Hence, the matrix B can be taken as
\begin{aligned} B=\left[ \begin{array}{cc} {\ln _{\alpha } (\mu _{1} )} &{} {0} \\ {0} &{} {\ln _{\alpha } (\mu _{2} )} \end{array}\right] . \end{aligned}
Case II Let
\begin{aligned} C=\left[ \begin{array}{cc} {\mu _{1} } &{} {1} \\ {0} &{} {\mu _{1} } \end{array}\right] , \end{aligned}
then, we seek a matrix B of the form
\begin{aligned} B=\left[ \begin{array}{cc} {a_{1} } &{} {a_{2} } \\ {0} &{} {a_{1} } \end{array}\right] , \end{aligned}
so that $$E_{\alpha } (B)=C$$. We choose the parameters $$a_{1}$$ and $$a_{2}$$ so that
\begin{aligned} E_{\alpha } (B)=\left[ \begin{array}{cc} {E_{\alpha } (a_{1} )} &{} \;\;{a_{2} E_{\alpha } (a_{1} )} \\ {0} &{} {E_{\alpha } (a_{1} )} \end{array}\right] =\left[ \begin{array}{cc} {\mu _{1} } &{} {1} \\ {0} &{} {\mu _{1} } \end{array}\right] . \end{aligned}
Hence, in the view of the inverse function derivative, the matrix B can be taken as
\begin{aligned} B=\left[ \begin{array}{cc} {\ln _{\alpha } (\mu _{1} )} &{} {\frac{1}{\mu _{1} } } \\ {0} &{} {\ln _{\alpha } (\mu _{1} )} \end{array}\right] . \end{aligned}
Case III When $$C \in \mathbb {R}^{2\times 2}$$ is an arbitrary matrix such that $$\det [C]\ne 0$$. By the Corollary 1, there is a non-singular matrix P such that $$C=PJP^{-1}$$, where
\begin{aligned} C=\left[ \begin{array}{cc} {\mu _{1} } &{} {0} \\ {0} &{} {\mu _{2} } \end{array}\right] ,\;\;\;\;\;or\;\;\;\;\; C=\left[ \begin{array}{cc} {\mu _{1} } &{} {1} \\ {0} &{} {\mu _{1} } \end{array}\right] . \end{aligned}
Now, by the previous two cases there is a matrix $$B_{1}$$ so that $$E_{\alpha } (B_{1} )=J$$.
If we set the matrix B as
\begin{aligned} B=PB_{1} P^{-1}, \end{aligned}
then, we see that
\begin{aligned} E_{\alpha } (B)=E_{\alpha } (PB_{1} P^{-1} )=PE_{\alpha } (B_{1} )P^{-1} =C. \end{aligned}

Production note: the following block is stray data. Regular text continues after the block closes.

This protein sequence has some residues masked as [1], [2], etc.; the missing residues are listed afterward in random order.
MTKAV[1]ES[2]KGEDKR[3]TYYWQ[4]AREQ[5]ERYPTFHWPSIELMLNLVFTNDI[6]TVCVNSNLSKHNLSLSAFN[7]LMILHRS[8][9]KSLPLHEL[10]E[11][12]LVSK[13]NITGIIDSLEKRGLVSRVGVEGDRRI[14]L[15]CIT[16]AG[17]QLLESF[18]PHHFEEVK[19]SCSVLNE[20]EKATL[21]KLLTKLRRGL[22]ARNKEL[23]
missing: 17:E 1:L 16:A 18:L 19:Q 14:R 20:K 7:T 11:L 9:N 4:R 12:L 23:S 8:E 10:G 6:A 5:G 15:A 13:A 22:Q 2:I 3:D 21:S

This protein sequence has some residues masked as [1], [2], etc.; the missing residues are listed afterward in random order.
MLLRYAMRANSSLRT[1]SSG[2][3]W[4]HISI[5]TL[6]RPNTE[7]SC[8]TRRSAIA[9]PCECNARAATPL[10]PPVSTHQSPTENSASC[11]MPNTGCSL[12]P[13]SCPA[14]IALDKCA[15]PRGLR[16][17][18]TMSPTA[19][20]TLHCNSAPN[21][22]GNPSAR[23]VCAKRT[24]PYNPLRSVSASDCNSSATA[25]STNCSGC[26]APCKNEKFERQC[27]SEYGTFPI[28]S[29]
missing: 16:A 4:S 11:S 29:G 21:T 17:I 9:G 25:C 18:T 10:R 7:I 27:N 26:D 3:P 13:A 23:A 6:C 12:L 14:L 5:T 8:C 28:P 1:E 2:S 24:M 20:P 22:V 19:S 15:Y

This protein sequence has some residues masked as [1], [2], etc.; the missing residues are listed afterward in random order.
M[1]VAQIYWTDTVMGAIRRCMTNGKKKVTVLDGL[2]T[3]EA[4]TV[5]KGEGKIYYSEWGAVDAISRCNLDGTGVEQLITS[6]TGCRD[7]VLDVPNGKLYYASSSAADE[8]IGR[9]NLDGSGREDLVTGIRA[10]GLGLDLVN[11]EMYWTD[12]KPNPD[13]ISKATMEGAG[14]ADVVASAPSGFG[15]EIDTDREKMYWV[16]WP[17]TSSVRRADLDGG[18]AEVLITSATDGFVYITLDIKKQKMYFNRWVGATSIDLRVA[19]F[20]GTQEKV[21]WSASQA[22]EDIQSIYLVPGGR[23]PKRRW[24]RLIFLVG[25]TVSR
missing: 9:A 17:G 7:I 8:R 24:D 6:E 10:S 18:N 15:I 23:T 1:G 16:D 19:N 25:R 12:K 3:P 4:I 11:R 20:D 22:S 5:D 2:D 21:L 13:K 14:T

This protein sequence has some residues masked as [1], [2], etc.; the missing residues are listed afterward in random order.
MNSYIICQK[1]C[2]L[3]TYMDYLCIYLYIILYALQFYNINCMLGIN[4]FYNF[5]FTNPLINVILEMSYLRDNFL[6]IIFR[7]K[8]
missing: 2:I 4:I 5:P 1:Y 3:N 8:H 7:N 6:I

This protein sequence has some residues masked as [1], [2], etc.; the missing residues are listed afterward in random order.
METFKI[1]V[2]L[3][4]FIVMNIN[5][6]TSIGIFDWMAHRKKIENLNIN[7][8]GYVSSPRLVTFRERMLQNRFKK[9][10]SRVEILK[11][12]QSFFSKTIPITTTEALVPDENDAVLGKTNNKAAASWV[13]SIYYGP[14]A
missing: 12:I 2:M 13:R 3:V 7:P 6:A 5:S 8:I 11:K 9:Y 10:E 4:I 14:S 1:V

Similarly, for the higher order of n, the matrix B can be easily found. $$\square$$

Example 2

For example, consider
\begin{aligned} D_{t}^{\alpha } \, x=\left[ \begin{array}{cc} {1} &{} {1} \\ {0} &{}\;\;\;{\frac{\Gamma (\alpha +1)i^{\alpha -1} \cos _{\alpha } (t^{\alpha } )-\Gamma (\alpha +1)\sin _{\alpha } (t^{\alpha } )}{(2+\Gamma (\alpha +1)\sin _{\alpha } (t^{\alpha } )-\, \, \frac{\Gamma (\alpha +1)}{i^{\alpha +1} } \cos _{\alpha } (t^{\alpha } ))} } \end{array}\right] x. \end{aligned}
Here, we know that the solution is in general
\begin{aligned} x_{1} (t^{\alpha } )&\approx \mu E_{\alpha } (t^{\alpha } )+\beta (\frac{\Gamma (\alpha +1)}{i^{\alpha +1} } \cos _{\alpha } (t^{\alpha } )-2),\\ x_{2} (t^{\alpha } )&\approx \beta (2+\Gamma (\alpha +1)\sin _{\alpha } (t^{\alpha } )-\frac{\Gamma (\alpha +1)}{i^{\alpha +1} } \cos _{\alpha } (t^{\alpha } )), \end{aligned}
for $$t\in {\mathbb R}$$, where $$\beta , \mu \in {\mathbb R}$$ denote two constants. Using all the above definitions, the fractional fundamental matrix is
\begin{aligned} \begin{array}{l} {\Phi _{\alpha } (t^{\alpha } )\approx \left[ \begin{array}{cc} {\frac{\Gamma (\alpha +1)}{i^{\alpha +1} } \cos _{\alpha } (t^{\alpha } )-2} &{} {E_{\alpha } (t^{\alpha } )} \\ {2+\Gamma (\alpha +1)\sin _{\alpha } (t^{\alpha } )-\frac{\Gamma (\alpha +1)}{i^{\alpha +1} } \cos _{\alpha } (t^{\alpha } )} &{} {0} \end{array}\right] } \\ {\quad \quad \quad \; =\left[ \begin{array}{cc} {\frac{\Gamma (\alpha +1)}{i^{\alpha +1} } \cos _{\alpha } (t^{\alpha } )-2} &{} {1} \\ {2+\Gamma (\alpha +1)\sin _{\alpha } (t^{\alpha } )-\frac{\Gamma (\alpha +1)}{i^{\alpha +1} } \cos _{\alpha } (t^{\alpha } )}\;\;\;&{} {0} \end{array}\right] \left[ \begin{array}{cc} {1} &{} {0} \\ {0} &{}\;\; {E_{\alpha } (t^{\alpha } )} \end{array}\right] .} \end{array} \end{aligned}